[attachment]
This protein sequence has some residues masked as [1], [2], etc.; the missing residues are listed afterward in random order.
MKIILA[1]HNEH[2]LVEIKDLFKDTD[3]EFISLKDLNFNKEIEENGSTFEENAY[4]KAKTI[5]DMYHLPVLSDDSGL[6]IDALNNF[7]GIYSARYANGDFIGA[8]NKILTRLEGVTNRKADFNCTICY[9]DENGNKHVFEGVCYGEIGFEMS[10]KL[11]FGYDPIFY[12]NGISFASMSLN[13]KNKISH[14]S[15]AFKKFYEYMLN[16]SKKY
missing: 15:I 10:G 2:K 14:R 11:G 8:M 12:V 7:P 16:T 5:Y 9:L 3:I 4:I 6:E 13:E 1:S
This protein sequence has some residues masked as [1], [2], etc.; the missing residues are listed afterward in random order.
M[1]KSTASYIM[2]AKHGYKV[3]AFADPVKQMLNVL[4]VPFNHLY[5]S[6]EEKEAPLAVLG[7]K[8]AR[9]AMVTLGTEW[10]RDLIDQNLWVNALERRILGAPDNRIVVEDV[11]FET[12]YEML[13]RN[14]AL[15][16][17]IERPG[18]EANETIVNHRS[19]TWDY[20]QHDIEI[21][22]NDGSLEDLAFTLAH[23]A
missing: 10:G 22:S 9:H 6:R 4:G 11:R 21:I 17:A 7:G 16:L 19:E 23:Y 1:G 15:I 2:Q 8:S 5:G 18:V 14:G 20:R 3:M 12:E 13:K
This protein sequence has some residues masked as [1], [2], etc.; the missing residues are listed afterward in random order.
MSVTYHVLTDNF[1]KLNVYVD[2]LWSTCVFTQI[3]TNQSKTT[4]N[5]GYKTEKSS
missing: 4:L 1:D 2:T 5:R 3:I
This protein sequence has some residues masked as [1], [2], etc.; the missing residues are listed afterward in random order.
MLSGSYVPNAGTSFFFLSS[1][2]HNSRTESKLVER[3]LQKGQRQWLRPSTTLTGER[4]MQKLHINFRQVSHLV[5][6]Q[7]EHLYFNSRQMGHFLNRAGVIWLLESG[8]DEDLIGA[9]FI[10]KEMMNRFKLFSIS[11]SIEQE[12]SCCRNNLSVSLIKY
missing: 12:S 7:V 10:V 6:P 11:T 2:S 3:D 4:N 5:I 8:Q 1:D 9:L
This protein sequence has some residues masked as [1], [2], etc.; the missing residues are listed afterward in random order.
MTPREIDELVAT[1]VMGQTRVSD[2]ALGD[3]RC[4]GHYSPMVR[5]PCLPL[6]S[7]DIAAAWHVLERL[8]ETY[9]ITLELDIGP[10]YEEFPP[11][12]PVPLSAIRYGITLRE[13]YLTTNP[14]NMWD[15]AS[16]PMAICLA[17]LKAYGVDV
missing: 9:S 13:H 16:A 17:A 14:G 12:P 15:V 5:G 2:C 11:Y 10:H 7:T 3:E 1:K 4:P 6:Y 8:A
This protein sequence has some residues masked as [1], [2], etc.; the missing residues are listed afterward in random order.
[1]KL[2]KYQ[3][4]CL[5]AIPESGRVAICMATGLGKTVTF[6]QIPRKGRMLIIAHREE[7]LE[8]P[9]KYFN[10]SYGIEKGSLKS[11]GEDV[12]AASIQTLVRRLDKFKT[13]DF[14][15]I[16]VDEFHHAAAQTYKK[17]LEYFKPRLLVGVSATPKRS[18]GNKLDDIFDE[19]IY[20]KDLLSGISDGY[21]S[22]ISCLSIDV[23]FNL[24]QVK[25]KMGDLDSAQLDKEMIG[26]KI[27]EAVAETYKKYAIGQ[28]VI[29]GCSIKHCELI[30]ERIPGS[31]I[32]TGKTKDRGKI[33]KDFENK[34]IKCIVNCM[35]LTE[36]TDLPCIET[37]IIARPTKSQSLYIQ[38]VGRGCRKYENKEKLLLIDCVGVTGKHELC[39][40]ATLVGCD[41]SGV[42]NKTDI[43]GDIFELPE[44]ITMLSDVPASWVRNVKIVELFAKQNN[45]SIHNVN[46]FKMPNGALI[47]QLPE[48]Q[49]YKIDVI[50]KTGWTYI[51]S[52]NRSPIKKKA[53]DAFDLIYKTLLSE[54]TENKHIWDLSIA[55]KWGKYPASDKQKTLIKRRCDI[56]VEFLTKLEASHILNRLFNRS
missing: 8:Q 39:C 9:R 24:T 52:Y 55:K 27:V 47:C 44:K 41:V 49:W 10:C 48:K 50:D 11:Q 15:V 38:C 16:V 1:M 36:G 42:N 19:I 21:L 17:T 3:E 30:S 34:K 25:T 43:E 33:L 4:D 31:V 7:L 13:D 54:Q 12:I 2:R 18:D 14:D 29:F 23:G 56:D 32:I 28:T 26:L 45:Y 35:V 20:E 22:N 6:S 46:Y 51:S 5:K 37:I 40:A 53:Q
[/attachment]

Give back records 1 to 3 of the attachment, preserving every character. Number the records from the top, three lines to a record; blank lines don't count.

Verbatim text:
This protein sequence has some residues masked as [1], [2], etc.; the missing residues are listed afterward in random order.
MKIILA[1]HNEH[2]LVEIKDLFKDTD[3]EFISLKDLNFNKEIEENGSTFEENAY[4]KAKTI[5]DMYHLPVLSDDSGL[6]IDALNNF[7]GIYSARYANGDFIGA[8]NKILTRLEGVTNRKADFNCTICY[9]DENGNKHVFEGVCYGEIGFEMS[10]KL[11]FGYDPIFY[12]NGISFASMSLN[13]KNKISH[14]S[15]AFKKFYEYMLN[16]SKKY
missing: 15:I 10:G 2:K 14:R 11:G 8:M 12:V 7:P 16:T 5:Y 9:L 3:I 4:I 6:E 13:E 1:S
This protein sequence has some residues masked as [1], [2], etc.; the missing residues are listed afterward in random order.
M[1]KSTASYIM[2]AKHGYKV[3]AFADPVKQMLNVL[4]VPFNHLY[5]S[6]EEKEAPLAVLG[7]K[8]AR[9]AMVTLGTEW[10]RDLIDQNLWVNALERRILGAPDNRIVVEDV[11]FET[12]YEML[13]RN[14]AL[15][16][17]IERPG[18]EANETIVNHRS[19]TWDY[20]QHDIEI[21][22]NDGSLEDLAFTLAH[23]A
missing: 10:G 22:S 9:H 6:R 4:G 11:R 21:I 17:A 7:G 16:L 19:E 23:Y 1:G 15:I 2:Q 8:S 5:G 18:V 14:G 20:R 3:M 12:E 13:K
This protein sequence has some residues masked as [1], [2], etc.; the missing residues are listed afterward in random order.
MSVTYHVLTDNF[1]KLNVYVD[2]LWSTCVFTQI[3]TNQSKTT[4]N[5]GYKTEKSS
missing: 4:L 1:D 2:T 5:R 3:I